“Where there is neither Greek nor Jew, circumcision nor uncircumcision, Barbarian, Scythian, bond nor free: but Christ is all, and in all” (Colossians 3:11). Christ is in every Christian, no matter our ethnic background, social or economic status. This is the identifying mark of the true Christian, recognizable only by other Christians.

Barbarians at the gate

What remains to be seen is whether Donald Trump and his friends are the barbarians or the best defense against a barbarian takeover. I would suggest we take a long walk and wait a while to see. Let’s say about 100 years.

By that time historians should have a clearer view of what has happened. For sure, we shouldn’t count on it that the people who told us a Trump victory was unthinkable and impossible will now be able to explain what his victory will mean.

For a little perspective, let’s consider the situation of Israel several thousand years ago. First Alexander the Great conquered all the countries around the Mediterranean and into the Middle East. His empire then split into three empires competing for supremacy and Israel was trampled underfoot by armies coming from all directions. Eventually, the Romans brought the whole Mediterranean area under their control and set up an Edomite puppet as king of Judea.

The result was that the Greek language became the lingua franca of the whole area, the Roman road system and the rule of Roman law enhanced trade and travel over the whole area, and the sceptre had decisively departed from Judah.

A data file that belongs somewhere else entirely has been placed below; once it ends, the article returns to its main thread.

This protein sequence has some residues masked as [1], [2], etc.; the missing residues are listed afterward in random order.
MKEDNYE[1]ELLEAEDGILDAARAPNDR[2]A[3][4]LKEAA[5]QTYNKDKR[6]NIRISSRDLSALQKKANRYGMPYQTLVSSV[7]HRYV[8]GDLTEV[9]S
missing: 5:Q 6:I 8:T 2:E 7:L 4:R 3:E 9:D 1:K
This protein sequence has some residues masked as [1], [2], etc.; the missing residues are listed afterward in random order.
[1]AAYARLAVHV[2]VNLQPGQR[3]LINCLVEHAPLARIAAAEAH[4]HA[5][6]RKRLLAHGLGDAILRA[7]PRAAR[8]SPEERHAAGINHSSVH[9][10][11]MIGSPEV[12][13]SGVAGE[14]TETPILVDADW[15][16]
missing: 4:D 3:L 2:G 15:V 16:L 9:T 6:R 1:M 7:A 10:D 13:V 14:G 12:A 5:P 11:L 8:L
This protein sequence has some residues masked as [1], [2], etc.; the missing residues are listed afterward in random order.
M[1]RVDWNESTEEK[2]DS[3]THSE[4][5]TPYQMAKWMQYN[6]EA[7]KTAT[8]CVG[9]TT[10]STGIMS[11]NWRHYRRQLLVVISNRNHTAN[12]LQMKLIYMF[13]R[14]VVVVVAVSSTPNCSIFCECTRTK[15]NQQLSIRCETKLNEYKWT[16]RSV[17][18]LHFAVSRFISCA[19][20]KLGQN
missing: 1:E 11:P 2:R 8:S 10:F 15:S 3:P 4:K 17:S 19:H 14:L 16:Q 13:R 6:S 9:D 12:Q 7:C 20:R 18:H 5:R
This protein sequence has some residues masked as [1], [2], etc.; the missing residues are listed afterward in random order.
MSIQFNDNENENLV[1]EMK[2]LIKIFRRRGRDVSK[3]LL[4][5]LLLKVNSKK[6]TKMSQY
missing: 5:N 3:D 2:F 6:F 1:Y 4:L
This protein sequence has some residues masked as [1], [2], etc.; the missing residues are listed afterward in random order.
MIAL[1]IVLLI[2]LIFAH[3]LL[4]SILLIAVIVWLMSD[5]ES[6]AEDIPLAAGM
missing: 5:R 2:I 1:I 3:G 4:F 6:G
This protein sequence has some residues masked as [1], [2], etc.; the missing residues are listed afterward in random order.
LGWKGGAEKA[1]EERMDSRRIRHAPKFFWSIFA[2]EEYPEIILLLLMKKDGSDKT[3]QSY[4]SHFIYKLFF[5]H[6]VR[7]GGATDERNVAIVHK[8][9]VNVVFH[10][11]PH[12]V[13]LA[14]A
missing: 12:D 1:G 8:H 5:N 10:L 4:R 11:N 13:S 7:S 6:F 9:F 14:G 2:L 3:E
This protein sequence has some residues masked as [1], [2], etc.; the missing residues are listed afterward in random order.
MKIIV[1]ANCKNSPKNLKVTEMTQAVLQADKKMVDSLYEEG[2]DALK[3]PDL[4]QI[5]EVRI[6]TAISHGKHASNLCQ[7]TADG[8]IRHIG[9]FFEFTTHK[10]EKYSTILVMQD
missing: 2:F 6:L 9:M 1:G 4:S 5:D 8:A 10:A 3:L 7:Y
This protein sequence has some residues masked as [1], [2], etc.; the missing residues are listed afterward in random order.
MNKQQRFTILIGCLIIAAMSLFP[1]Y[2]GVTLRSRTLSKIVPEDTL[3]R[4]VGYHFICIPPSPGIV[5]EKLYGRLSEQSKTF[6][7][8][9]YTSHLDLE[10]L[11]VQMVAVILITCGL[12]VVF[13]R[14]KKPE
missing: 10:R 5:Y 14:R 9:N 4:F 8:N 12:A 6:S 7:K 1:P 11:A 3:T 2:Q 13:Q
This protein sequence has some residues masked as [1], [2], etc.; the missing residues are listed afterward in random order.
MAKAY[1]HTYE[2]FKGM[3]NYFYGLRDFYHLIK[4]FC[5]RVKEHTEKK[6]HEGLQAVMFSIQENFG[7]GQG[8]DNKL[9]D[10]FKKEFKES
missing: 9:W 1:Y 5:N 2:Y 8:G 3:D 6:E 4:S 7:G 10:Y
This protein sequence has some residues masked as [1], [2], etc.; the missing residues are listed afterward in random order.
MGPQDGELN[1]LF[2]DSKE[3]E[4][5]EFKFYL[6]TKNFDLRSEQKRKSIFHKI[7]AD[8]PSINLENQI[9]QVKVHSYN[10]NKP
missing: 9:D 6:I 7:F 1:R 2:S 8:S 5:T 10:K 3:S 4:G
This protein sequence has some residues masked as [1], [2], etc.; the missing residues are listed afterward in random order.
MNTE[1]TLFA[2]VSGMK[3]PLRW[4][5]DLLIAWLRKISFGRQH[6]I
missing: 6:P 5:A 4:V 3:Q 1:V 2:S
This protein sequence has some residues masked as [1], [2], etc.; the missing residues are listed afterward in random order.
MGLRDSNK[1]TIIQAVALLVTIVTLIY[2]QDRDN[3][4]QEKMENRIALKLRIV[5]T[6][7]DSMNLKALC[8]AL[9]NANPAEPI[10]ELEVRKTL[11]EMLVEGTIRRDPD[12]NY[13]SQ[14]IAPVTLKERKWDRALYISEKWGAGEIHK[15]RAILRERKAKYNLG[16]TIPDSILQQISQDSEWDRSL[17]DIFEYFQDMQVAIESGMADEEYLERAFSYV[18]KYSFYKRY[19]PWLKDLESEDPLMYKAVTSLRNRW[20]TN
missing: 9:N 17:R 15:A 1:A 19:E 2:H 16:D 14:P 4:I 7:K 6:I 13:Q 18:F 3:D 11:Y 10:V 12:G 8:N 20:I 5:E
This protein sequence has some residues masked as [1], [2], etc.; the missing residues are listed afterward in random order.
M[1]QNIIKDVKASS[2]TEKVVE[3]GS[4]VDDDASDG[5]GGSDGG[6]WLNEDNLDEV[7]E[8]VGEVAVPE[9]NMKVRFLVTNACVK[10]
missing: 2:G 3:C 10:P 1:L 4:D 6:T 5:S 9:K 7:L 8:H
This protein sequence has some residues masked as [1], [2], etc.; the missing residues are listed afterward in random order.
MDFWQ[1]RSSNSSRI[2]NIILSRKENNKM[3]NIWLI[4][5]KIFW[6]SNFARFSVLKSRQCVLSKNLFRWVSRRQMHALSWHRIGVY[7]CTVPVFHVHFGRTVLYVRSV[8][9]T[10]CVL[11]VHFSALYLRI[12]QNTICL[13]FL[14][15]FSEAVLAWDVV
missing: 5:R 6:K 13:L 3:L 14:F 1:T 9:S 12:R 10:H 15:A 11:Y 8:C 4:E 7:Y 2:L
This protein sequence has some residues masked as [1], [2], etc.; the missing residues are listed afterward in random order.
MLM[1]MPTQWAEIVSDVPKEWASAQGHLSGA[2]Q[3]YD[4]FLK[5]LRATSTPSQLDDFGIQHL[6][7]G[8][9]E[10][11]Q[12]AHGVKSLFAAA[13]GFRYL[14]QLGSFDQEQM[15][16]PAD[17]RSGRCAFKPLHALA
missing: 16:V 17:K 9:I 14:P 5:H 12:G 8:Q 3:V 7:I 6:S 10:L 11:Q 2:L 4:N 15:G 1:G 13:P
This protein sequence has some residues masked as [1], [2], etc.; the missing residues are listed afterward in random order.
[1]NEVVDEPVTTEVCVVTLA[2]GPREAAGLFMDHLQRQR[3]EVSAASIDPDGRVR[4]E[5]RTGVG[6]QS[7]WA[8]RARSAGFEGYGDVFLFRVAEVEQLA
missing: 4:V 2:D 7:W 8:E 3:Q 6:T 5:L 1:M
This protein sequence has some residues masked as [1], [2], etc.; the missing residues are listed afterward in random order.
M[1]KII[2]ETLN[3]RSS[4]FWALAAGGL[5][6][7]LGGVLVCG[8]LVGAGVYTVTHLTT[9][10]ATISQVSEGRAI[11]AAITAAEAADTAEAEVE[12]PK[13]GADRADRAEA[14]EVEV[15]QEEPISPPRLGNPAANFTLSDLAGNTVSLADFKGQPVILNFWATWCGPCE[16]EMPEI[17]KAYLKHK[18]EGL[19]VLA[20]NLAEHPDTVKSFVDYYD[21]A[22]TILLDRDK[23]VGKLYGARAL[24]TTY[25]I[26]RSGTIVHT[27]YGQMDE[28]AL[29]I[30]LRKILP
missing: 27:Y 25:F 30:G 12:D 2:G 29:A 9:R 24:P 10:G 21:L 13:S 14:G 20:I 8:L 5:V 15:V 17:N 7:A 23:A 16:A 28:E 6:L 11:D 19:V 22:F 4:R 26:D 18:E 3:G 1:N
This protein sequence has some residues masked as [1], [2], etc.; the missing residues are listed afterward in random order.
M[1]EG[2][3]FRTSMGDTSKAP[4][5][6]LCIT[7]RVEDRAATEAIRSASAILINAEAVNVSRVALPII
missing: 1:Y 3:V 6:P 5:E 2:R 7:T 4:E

This was the fulness of the times, the stage was set for the coming of the Messiah and for His gospel to spread with amazing speed throughout that whole area. Do you think any of the pious Jews who were awaiting the coming of the Messiah saw any of those barbarian invasions as part of the necessary preparation for His advent?

Let’s not be too quick to believe we understand what God thinks of the current political landscape.

Jesus is not my enforcer

“My Dad could beat up on your Dad any day!”

“Oh yeah? My Dad would just clobber your old man!”

Are conversations like that still heard on schoolyards? They were common when I was a boy, little boys trying to establish superiority over others, based on their fathers’ credentials.  I never joined in those taunts, because I just couldn’t imagine my Dad getting into a fight — an argument yes, but not a fight.

The Jews of Jesus’ day were a lot like those little boys — they dreamed of a Messiah who would come and utterly defeat the Romans who lorded it over them and then they would be able to lord it over all mankind, using Messiah’s credentials.

Christianity has been used to the same ends, the Pope reigning over kings and emperors because he supposedly exercised all the authority of Jesus upon the earth.  Other brands of Christianity emerged in later years, each one exercising exclusive authority over its “Christian” nation, always in the name of Jesus.

The fragmentation of Christendom made the idea of a denominational domination less believable; but the post-millennial teaching still promised that Christians would rule the world. The gospel would slowly permeate the whole world until Christians were in control everywhere, and then the millennium would begin.

Dispensational pre-millennialism first saw the light of day in 1840 and by the beginning of the twentieth century it was fully primed to take over when post-millennial hopes began to fade. Proponents of this teaching believe that Christians will suddenly be removed from the earth, following which a seven year “great tribulation” will break the power of Antichrist and all the forces opposed to God. Then will begin the millennium, with Jesus as earthly lord, and, of course, Christians will reign with Him.

Didn’t the Jews turn against Jesus because they wanted a Messiah who would make them superior to all other people?  Aren’t Christians who dream of Jesus as a cosmic conqueror making the same mistake?